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India’s Rise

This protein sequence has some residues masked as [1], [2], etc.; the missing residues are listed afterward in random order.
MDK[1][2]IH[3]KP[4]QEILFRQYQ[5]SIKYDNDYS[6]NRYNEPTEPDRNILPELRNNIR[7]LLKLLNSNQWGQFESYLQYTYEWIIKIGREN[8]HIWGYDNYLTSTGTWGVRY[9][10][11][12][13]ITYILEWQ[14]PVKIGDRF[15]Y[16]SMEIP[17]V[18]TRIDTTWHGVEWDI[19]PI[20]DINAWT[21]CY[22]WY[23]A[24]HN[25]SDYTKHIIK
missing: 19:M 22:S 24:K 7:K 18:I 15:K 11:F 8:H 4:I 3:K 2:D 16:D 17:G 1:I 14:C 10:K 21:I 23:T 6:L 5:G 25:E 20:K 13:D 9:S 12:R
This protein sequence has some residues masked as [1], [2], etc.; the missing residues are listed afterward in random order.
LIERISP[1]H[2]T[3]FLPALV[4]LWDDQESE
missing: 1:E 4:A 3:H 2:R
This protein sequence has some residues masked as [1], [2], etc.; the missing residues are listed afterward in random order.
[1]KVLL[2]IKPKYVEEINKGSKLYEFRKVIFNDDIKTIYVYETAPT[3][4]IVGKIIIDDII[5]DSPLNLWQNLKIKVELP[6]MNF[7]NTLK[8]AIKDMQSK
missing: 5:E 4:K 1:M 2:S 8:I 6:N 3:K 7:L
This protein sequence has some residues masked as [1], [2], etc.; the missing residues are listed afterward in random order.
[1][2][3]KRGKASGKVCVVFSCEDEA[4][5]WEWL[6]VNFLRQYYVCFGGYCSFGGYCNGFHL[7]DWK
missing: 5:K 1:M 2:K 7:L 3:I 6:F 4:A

Ichiro Suzuki India is on the rise. It is expected to overtake China as the most populous country as soon as in 2023. This takes place at a time when China’s population is peaking out. If it has not already peaked by now, it will in 2023. Then China’s population gets onto a path of long time decline whereas India keeps expanding its number of people well into the latter half of the 21st century. Rising wealth and urbanization in the recent decades have got India’s population growth onto a slower track than expected earlier in this century. Nonetheless, India is one distinct country where population keeps growing for years to come. Even in Latin America, once a region of high birth rates, peak population is in sight in the distant future in major countries such as Brazil and Mexico. The only other region where population is expected to keep growing is the Middle East & Africa. Economies in this part of the world unfortunately are not likely to take off in a meaningful fashion any time soon, despite their promises that have been talked about well over a century. So India has a chance to stand out in economic performances over the next 50 years. India’s rise is going to be far from super-normal growth that was witnessed in the Far East from the 1960s to the first decade of the 21st century, from Japan to China. There will be no double-digit growth rates, as India estimates its growth potential at 7%, which does not look an achievable objective. It is going to be a more incremental process. India has not been capable of building infrastructure as torridly as China did. Regulations have been often standing in the way of higher growth. Unlike a one party state, it takes some time for a democracy to get things done. Literacy rate remains uncomfortably low in rural India and that prevents India from taking off as the world’s workshop in an East Asian fashion. Literacy rate can improve only slowly from an estimated 75% in 2020, and this could weigh on India’s long-term growth. From a different perspective, however, such bottlenecks give longevity to India’s period of rise. It is not going to be over in a decade or decade and half. ‘Miracles’ in the Far East were compressed in a relatively short period of a little over a decade that witnessed spectacular double digit growth rates. India’s growth is considerably more unspectacular than those witnessed in East Asia, but with a longer shelf life. While India’s growth rate itself may not impress the world, the country should catch attention because of its scarcity value. India offers growth at a time when handsome growth rates are increasingly hard to find not only in the developed but also in the developing world. When Japan was growing at breakneck rates, the United States was posting 5% growth rates, higher than India and China today. When the People’s Republic was roaring in several years that preceded the 2008 Olympics in Beijing, other emerging markets grew at high single digit rates. Remember the BRICS boom? In the second decade of the 21st century and beyond, India leads the world in growth rates with less than 5%. China’s growth has downshifted to well below 5% with a downward trajectory, and the U.S. grows at 2.5% at best. Growth has become a scarce commodity. India offers growth that is refashioned in the 2020s, for decades to come quite possibly. While it India is growing at faster rates than most countries on earth, it is far from rivaling China in terms of the size of their economies. India’s per capita GDP at $2,227 is only one-fifth of China that is on the verge of rising above the upper band of middle income countries. India is about to overtake Britain, its former suzerainty, in terms of size and that’s where the country stands in the global ranking of the economy. Nonetheless, durable slow rise of India over a very long time can affect geopolitical balance in the region, in India’s relationship with China. There is a strong chance that China would not be as dominant as President Xi Jinping wants his country to be. Worse for China, its population could almost halve by the turn of the next century, making India considerably larger country in terms of population, and possibly rivaling in size of the economy toward the 22nd century. India’s rise could alter balance also against its strategic rival Pakistan, whose economy has always been constrained by the country’s messy politics. South Asia could see a new geopolitical balance. So everything is going in favor of India? Probably not. Economists Arvind Subramanian and Josh Felman call India a “promised land”, that is filled with hopes in everyone’s mind. Despite high hopes, India can still surprise us a lot on the downside. Gautam Adani has suddenly rose to the 4th place on the ranking of the world’s richest persons from almost nowhere. Subramanian and Felman doubt if he has always competed fair and square on his meteoric rise. India has been known for not always having embraced foreign capital whole-heartedly. Apple’s decision to shift some production facilities from China to India has not caused waves of multinational corporations to follow Apple’s lead. Executives in the west are skeptical if they are allowed to compete on a level playing field. They are still wondering if India has become truly friendly to foreign capital, or not. Despite well justified skepticism, it is certain that India’s unspectacular progress continues, faster or more slowly than expected. The demography part of India’s story is definitely in place. It alone can set India apart from the rest of the world. If reasonable growth is attached to it, it would still make India a favorite destination for international capital. About the author: Mr. Suzuki is a retired banking executive based in Tokyo, Japan.

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